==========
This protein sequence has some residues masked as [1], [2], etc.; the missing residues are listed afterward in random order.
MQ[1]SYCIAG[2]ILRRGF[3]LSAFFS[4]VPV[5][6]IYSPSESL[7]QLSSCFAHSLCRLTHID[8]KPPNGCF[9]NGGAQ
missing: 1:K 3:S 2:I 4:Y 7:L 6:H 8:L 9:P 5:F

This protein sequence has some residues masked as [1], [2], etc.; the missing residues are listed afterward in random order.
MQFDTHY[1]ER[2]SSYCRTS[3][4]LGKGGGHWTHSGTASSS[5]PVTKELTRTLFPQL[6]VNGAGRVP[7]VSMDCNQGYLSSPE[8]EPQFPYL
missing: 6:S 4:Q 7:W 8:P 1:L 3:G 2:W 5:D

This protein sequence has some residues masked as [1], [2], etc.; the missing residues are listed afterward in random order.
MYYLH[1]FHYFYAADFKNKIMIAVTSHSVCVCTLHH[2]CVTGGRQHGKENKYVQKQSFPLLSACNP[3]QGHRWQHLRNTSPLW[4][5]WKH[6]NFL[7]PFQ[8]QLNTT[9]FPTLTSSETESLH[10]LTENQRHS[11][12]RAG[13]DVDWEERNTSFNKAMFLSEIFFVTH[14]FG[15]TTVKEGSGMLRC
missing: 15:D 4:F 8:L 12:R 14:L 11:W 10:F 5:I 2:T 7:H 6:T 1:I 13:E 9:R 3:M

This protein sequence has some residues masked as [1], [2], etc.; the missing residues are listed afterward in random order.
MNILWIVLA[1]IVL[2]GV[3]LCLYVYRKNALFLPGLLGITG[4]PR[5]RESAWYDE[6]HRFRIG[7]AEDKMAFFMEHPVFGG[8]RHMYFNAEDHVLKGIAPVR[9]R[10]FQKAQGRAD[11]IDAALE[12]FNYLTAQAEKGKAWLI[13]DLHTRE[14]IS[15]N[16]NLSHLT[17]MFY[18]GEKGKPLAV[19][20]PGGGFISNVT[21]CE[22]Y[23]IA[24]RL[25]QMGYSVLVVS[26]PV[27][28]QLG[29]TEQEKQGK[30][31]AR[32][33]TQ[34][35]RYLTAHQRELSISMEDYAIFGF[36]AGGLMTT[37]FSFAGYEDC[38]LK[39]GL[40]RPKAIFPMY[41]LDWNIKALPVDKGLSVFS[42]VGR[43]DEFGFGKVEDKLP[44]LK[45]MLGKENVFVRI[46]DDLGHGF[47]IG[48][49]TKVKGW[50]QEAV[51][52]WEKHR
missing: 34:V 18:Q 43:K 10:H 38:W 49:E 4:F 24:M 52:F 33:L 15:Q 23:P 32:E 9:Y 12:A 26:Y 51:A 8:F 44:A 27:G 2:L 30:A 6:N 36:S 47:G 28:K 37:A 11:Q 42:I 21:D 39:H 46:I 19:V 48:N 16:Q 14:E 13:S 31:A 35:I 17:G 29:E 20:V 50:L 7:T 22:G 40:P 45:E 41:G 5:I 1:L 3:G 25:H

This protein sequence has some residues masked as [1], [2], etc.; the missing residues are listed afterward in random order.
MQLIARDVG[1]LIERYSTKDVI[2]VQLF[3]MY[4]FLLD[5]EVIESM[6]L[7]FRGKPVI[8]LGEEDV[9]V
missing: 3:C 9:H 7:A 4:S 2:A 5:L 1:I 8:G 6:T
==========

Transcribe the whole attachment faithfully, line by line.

This protein sequence has some residues masked as [1], [2], etc.; the missing residues are listed afterward in random order.
MQ[1]SYCIAG[2]ILRRGF[3]LSAFFS[4]VPV[5][6]IYSPSESL[7]QLSSCFAHSLCRLTHID[8]KPPNGCF[9]NGGAQ
missing: 1:K 3:S 2:I 4:Y 7:L 6:H 8:L 9:P 5:F

This protein sequence has some residues masked as [1], [2], etc.; the missing residues are listed afterward in random order.
MQFDTHY[1]ER[2]SSYCRTS[3][4]LGKGGGHWTHSGTASSS[5]PVTKELTRTLFPQL[6]VNGAGRVP[7]VSMDCNQGYLSSPE[8]EPQFPYL
missing: 6:S 4:Q 7:W 8:P 1:L 3:G 2:W 5:D

This protein sequence has some residues masked as [1], [2], etc.; the missing residues are listed afterward in random order.
MYYLH[1]FHYFYAADFKNKIMIAVTSHSVCVCTLHH[2]CVTGGRQHGKENKYVQKQSFPLLSACNP[3]QGHRWQHLRNTSPLW[4][5]WKH[6]NFL[7]PFQ[8]QLNTT[9]FPTLTSSETESLH[10]LTENQRHS[11][12]RAG[13]DVDWEERNTSFNKAMFLSEIFFVTH[14]FG[15]TTVKEGSGMLRC
missing: 15:D 4:F 8:L 12:R 14:L 11:W 10:F 5:I 2:T 7:H 6:T 1:I 13:E 9:R 3:M

This protein sequence has some residues masked as [1], [2], etc.; the missing residues are listed afterward in random order.
MNILWIVLA[1]IVL[2]GV[3]LCLYVYRKNALFLPGLLGITG[4]PR[5]RESAWYDE[6]HRFRIG[7]AEDKMAFFMEHPVFGG[8]RHMYFNAEDHVLKGIAPVR[9]R[10]FQKAQGRAD[11]IDAALE[12]FNYLTAQAEKGKAWLI[13]DLHTRE[14]IS[15]N[16]NLSHLT[17]MFY[18]GEKGKPLAV[19][20]PGGGFISNVT[21]CE[22]Y[23]IA[24]RL[25]QMGYSVLVVS[26]PV[27][28]QLG[29]TEQEKQGK[30][31]AR[32][33]TQ[34][35]RYLTAHQRELSISMEDYAIFGF[36]AGGLMTT[37]FSFAGYEDC[38]LK[39]GL[40]RPKAIFPMY[41]LDWNIKALPVDKGLSVFS[42]VGR[43]DEFGFGKVEDKLP[44]LK[45]MLGKENVFVRI[46]DDLGHGF[47]IG[48][49]TKVKGW[50]QEAV[51][52]WEKHR
missing: 34:V 18:Q 43:K 10:H 38:W 49:E 4:F 24:M 52:F 33:L 15:Q 23:P 32:E 9:Y 12:A 26:Y 51:A 8:F 44:A 27:G 2:L 30:A 6:N 36:S 47:G 28:K 37:A 11:Q 42:I 21:D 39:H 46:I 19:V 48:N 16:Q 14:E 13:S 31:A 35:I 17:G 29:E 20:V 50:L 7:T 22:G 40:P 45:E 41:G 5:I 1:L 3:G 25:H

This protein sequence has some residues masked as [1], [2], etc.; the missing residues are listed afterward in random order.
MQLIARDVG[1]LIERYSTKDVI[2]VQLF[3]MY[4]FLLD[5]EVIESM[6]L[7]FRGKPVI[8]LGEEDV[9]V
missing: 3:C 9:H 7:A 4:S 2:A 5:L 1:I 8:G 6:T